It’s effectively a $150 million boost for the local candidate there, given it’s going to cost about $45 million a year, do you see this as a money hole that you have opened up?

TREASURER:

No.

JOURNALIST:

Why not?

TREASURER:

Because I don’t.

JOURNALIST:

Treasurer, (inaudible) the APEC agreement (inaudible) carbon emission trading scheme?

TREASURER:

I think that one of the things that came out of the discussion was the trading schemes that are being set up should be set up with a view to being harmonised with other schemes so that they can have, eventually, regional and then global application.  And so to share our experience and to discuss for example with the Canadians the scheme that they are setting up, it will be a natural thing for Canada to extend their scheme eventually through the Americas, the United States and Mexico. I think that is their ambition.  I think in Australia if we could get engagement with some of the more local countries and then extend to the Americas and then possibly one day go globally. To move through the region and to the international stage would be an enormous step forward.  And so I do think it is important that as these schemes are put in place, they are put in place with a view to actually widening them and making them compatible with best international practice.

JOURNALIST:

Also, have you got comment on the AFR story today (inaudible)?

TREASURER:

No I haven’t.

JOURNALIST:

Treasurer, Lachlan Heyward from The Courier Mail.  The Russian Minister made some reference to the rather tight security, do you think that, are you concerned at all that the people of Sydney will be alienated by the really massive security that will happen when the APEC Leaders’ Meeting happens?

TREASURER:

When you have an international event you do have to ensure that leaders and ministers are protected.  And nothing is more detrimental to Australia’s reputation if you fail to do that.  Now, we are good international citizens.  We will need to offer Australia to host major international events and if we don’t do that then we wouldn’t be sharing our burden, taking our part in relation to world events.  We have shown we can do it with the Olympics, we can do it with the Commonwealth Games, we can do it with the G-20, we can do it with the APEC Leaders’ Forum.  Now, it will involve a little bit of dislocation and for that, we would ask for the patience of the people of Sydney.  But you can’t retreat from these things.  The idea that you could hold an APEC Leaders’ Summit in Seattle or in Yogyakarta or in Hanoi or in Wellington, New Zealand but you can’t do it in Australia – Australians would think that was madness.  They would think that Australia should be a good international citizen, that it should play its part. It will involve some dislocation.  But there are other countries around the world that have massive dislocation.  New York has the UN General Assembly every year.  Washington has the IMF meeting twice a year.  So it can be done and Australia will take its part.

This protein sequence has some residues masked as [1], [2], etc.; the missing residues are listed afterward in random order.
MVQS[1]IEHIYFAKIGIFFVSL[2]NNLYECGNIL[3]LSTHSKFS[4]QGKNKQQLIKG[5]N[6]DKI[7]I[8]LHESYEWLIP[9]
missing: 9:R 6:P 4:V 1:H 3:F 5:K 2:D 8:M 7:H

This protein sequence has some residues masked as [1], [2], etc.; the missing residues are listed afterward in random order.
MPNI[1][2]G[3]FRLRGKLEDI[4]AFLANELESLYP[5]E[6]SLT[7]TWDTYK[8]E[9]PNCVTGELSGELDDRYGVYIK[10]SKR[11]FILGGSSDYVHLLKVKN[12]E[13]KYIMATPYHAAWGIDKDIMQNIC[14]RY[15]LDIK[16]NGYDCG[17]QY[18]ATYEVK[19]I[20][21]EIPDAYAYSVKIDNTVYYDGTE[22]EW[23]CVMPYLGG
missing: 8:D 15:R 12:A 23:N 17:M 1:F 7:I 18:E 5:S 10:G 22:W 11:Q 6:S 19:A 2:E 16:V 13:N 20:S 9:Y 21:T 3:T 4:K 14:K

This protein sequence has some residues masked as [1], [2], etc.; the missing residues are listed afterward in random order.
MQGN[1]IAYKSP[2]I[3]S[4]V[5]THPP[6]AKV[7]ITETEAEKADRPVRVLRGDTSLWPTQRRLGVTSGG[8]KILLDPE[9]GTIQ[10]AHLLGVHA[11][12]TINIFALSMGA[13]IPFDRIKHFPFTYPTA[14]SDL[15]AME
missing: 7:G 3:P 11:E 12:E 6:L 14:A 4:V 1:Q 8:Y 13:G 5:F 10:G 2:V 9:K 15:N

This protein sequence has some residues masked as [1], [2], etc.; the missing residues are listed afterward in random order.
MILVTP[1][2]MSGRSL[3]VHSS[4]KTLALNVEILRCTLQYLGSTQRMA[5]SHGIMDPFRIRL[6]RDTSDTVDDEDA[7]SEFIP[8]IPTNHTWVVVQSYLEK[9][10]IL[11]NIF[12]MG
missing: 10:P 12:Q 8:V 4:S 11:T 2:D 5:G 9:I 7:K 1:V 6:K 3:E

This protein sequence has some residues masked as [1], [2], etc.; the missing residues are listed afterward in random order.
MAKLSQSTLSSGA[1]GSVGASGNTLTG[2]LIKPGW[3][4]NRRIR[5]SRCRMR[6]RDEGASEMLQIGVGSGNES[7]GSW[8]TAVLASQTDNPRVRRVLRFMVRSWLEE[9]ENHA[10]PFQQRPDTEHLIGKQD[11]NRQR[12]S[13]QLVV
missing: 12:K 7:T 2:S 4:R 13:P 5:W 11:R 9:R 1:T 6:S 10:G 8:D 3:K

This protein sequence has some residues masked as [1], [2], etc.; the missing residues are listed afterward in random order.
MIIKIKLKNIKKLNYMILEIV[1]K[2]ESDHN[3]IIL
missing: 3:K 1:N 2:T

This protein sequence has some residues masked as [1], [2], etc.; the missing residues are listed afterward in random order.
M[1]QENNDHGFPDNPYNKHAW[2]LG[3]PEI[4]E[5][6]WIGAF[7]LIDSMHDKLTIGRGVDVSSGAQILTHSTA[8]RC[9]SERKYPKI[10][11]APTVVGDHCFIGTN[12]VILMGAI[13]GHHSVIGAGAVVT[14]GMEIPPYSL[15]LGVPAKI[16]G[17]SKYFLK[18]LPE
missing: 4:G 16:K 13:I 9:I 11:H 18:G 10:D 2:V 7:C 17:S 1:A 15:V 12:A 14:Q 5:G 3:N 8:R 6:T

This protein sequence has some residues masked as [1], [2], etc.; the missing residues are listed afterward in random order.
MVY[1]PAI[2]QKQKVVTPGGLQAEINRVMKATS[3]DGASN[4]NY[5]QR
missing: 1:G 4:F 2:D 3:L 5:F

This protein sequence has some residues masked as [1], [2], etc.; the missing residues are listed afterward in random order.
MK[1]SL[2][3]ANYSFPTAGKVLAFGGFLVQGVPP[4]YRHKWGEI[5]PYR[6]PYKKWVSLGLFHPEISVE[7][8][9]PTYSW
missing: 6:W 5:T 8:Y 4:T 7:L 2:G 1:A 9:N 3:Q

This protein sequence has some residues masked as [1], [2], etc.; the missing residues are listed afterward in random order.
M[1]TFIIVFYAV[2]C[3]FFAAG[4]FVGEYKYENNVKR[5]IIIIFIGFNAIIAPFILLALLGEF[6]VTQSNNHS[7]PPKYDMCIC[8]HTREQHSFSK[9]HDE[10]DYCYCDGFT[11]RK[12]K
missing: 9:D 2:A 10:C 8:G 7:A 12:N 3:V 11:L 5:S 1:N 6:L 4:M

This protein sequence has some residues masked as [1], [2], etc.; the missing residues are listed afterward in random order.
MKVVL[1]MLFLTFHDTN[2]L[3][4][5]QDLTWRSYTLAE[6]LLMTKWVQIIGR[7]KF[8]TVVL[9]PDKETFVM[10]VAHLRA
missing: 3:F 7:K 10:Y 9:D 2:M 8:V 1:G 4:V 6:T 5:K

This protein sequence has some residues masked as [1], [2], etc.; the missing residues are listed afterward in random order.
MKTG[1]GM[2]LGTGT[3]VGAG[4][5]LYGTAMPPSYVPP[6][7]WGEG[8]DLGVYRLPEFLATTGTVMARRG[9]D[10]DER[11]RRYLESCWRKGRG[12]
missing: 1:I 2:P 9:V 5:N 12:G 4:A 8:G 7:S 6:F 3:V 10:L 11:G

JOURNALIST:

Treasurer just on that, are you aware of any problem that the Russian Minister had with security?

TREASURER:

No.  I don’t think he was referring to anything in particular.  I think it was a light-hearted comment.

JOURNALIST:

Secondly, on climate change and emissions trading following on what you were saying before, were you encouraged by the Chinese Minister’s endorsement of emissions trading with the path China should follow?

TREASURER: